Regardless, I knew from the beginning that it was just a dream. That it would end, as all dreams must (even for Descartes). And as I noted in my last chapter, there is something to be said for first impressions. I hadn't liked the way he looked at (through?) me one time; I cannot quite explain it. But I am a risk-taker, and a dreamer. I had to do it. How could I have known how great the risk would be? And even if I had known, how could I have helped it? I am a big believer in happenstance, in seizing the moment. And to this day he was the only person I ever truly fell in love with (or, rather, the only real and living person).

But no matter. I have recovered, finally. And I am a better—a newer—person for it; it felt almost like going through purgatory. But the greater purgatory was what happened to me over the summer. It was spectacularly ill-timed, or perhaps maliciously well-timed. I had already lost myself, in the fullest sense, and I had to give myself away again—but this time for a book, a collective miracle, rather than a person. Inside New York.

When you give yourself up to something so utterly that you become consumed by it, you die in a certain sense. I am not joking. I did die a certain death this summer: that of stagnation. It was living in New York, it was sitting in (for all intense and purposes) a basement from seven to ten hours a day, five days a week, eyes glued to my laptop screen, staring at jumbled up words that usually had to be completely reconstructed. I began to question everything about myself, all of my most fundamental convictions. I began to "undefine" myself, if you will. Case in point: I had always loved e-mails, and thought of it as my medium (the validation of which was Spectator Books, but that will be the subject of another chapter entirely). I grew sick of it; it took me an agonizing amount of time to type even the simplest message. Everything I said seemed stale, like a repetition, but without variation. I doubted myself; at times I even hated myself. I was so frustrated, and the rut didn't seem to be getting any shallower. I lost a tremendous amount of confidence at the exact moment when I should have had it, when I had the perfect opportunity to make the most use of it. Everyone on staff—the other editors and the writers and the photographers—were so friendly and willing to do whatever I asked of them and beyond. Columbia's Center for Career Education staff were very helpful as well—and provided free, essentially unlimited coffee and tea that tasted like candy, as well as occasional sugary delights—as were the Bartending Agency and Translation Agency managers (between which our office was sandwiched). It truly was an incandescent job, and I knew it was the job I was meant to have the summer before I left New York for an entire year. I needed to be fully immersed, to be Inside Inside New York, living and breathing and becoming it, before I could want to leave it.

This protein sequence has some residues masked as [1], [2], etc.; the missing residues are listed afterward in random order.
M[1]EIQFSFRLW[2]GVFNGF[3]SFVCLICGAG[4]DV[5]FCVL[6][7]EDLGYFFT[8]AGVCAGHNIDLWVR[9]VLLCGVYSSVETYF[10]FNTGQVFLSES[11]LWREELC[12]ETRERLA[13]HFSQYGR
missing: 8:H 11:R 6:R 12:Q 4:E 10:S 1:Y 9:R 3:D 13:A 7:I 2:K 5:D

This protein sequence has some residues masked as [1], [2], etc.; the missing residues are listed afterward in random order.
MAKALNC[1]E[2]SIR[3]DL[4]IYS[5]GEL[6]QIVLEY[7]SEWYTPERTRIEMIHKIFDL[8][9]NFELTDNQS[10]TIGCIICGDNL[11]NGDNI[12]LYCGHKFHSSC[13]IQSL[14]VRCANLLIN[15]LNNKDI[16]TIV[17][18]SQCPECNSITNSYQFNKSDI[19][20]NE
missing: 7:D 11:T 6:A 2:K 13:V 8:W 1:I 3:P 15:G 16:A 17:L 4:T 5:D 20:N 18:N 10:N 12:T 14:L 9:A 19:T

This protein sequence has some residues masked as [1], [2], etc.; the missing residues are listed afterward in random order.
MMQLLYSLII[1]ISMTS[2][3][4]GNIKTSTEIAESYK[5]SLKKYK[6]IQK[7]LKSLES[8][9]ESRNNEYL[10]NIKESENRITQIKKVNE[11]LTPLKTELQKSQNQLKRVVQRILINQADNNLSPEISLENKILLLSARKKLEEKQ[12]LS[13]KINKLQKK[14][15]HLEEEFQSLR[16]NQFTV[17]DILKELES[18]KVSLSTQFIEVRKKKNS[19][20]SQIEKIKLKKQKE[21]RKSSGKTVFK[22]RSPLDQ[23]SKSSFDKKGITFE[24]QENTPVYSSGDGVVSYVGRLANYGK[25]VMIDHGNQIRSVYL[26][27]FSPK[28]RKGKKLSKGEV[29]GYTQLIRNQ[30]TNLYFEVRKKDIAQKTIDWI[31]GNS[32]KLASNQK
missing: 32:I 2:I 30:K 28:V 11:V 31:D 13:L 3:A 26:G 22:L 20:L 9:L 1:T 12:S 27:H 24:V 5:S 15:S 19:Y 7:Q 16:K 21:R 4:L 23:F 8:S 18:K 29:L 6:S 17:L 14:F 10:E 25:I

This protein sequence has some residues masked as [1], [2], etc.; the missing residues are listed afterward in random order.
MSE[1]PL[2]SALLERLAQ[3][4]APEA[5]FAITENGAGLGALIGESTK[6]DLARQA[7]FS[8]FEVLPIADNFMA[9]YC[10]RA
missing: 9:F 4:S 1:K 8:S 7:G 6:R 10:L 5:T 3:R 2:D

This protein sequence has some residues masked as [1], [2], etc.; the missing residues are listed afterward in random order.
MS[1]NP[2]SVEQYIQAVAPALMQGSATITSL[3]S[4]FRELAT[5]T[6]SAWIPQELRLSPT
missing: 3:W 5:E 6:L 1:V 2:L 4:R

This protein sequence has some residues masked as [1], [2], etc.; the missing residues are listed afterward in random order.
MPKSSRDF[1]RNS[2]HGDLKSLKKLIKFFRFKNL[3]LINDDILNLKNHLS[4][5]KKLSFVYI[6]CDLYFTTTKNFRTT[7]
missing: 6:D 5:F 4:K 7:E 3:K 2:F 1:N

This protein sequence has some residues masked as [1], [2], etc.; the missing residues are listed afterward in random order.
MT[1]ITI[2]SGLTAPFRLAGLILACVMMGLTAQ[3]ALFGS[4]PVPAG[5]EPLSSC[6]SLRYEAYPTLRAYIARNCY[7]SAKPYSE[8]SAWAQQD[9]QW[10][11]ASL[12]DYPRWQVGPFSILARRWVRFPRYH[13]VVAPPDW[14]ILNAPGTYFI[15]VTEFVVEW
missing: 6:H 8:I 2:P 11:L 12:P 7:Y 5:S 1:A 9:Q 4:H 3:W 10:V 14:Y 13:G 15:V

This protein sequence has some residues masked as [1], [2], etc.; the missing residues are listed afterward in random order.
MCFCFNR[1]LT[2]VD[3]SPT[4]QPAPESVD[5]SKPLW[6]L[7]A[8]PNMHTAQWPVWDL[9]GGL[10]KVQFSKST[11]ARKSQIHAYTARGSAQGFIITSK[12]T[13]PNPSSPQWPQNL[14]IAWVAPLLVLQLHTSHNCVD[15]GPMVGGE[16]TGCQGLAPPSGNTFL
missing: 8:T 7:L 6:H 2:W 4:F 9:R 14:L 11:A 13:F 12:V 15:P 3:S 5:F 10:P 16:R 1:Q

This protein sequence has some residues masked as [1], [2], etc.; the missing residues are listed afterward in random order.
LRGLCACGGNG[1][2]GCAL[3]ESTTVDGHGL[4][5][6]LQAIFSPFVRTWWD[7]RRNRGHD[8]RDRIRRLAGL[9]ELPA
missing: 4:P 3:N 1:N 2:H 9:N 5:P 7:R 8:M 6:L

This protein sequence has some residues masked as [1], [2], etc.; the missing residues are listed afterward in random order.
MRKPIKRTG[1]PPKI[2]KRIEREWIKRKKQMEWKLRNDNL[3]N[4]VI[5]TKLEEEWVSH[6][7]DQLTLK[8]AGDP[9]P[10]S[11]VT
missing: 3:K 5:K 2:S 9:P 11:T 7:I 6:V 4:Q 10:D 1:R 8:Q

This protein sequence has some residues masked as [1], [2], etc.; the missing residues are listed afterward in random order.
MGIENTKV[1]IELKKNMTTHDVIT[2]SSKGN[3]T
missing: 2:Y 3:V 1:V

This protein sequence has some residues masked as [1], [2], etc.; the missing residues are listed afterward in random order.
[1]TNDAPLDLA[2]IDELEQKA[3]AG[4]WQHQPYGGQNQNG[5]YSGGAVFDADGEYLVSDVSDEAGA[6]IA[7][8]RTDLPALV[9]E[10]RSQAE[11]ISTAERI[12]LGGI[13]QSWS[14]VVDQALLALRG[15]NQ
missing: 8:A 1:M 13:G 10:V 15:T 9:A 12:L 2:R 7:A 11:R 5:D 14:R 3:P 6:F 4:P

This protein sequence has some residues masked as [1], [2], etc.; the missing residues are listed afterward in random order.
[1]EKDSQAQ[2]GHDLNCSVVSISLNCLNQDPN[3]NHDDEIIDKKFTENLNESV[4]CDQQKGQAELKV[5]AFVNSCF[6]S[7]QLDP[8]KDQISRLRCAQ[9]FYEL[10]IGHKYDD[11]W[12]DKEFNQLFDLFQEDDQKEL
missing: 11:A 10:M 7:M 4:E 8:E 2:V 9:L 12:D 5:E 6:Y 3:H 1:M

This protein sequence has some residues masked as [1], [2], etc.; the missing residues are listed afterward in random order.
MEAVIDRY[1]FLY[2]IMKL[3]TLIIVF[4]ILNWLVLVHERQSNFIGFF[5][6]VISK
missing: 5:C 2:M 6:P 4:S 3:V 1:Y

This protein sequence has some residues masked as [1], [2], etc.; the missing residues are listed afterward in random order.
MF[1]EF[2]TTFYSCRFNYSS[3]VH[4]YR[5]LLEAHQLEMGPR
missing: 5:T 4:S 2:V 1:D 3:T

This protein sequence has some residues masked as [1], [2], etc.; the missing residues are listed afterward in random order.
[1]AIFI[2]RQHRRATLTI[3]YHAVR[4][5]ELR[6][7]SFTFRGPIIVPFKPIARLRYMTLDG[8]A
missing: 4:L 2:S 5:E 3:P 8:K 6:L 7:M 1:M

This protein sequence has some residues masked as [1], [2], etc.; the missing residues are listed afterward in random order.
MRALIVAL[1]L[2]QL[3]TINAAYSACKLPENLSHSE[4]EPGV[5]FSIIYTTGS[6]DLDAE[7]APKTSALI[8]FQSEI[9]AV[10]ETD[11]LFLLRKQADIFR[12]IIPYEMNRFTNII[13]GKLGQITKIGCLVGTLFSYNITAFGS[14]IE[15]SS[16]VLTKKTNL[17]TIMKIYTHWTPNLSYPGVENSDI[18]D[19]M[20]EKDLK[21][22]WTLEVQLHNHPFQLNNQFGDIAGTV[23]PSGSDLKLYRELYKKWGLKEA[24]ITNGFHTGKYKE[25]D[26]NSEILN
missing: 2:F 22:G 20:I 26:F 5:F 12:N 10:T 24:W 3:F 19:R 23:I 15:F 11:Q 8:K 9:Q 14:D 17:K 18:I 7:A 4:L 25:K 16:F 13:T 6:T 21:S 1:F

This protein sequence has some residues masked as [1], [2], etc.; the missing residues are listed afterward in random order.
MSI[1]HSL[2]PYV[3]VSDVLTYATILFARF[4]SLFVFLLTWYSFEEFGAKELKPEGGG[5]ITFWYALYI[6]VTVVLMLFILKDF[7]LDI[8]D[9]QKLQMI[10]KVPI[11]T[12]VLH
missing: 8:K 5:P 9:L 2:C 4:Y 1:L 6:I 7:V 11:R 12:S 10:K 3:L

But it didn't go at all according to plan: I didn't change, even after I had familiarised myself with the staff members and the general editing procedure. I was still stuck, utterly devoid of motivation to do anything. Outside of the office I could only think about looming deadlines and how far we were from meeting them (so in a sense I did truly live my job), and how I myself was slowing down the entire procedure by not submitting content on time or editing fast enough. On multiple occasions I would just lie down and not move, not think (or try not to). I couldn't even read—apart from my Oxford assignments, I only trudged through three novels the entire summer, and didn't absorb much of any of them. Every day felt the same, and it only grew worse as our deadlines drew closer and closer and I could no longer be in denial about the whole situation.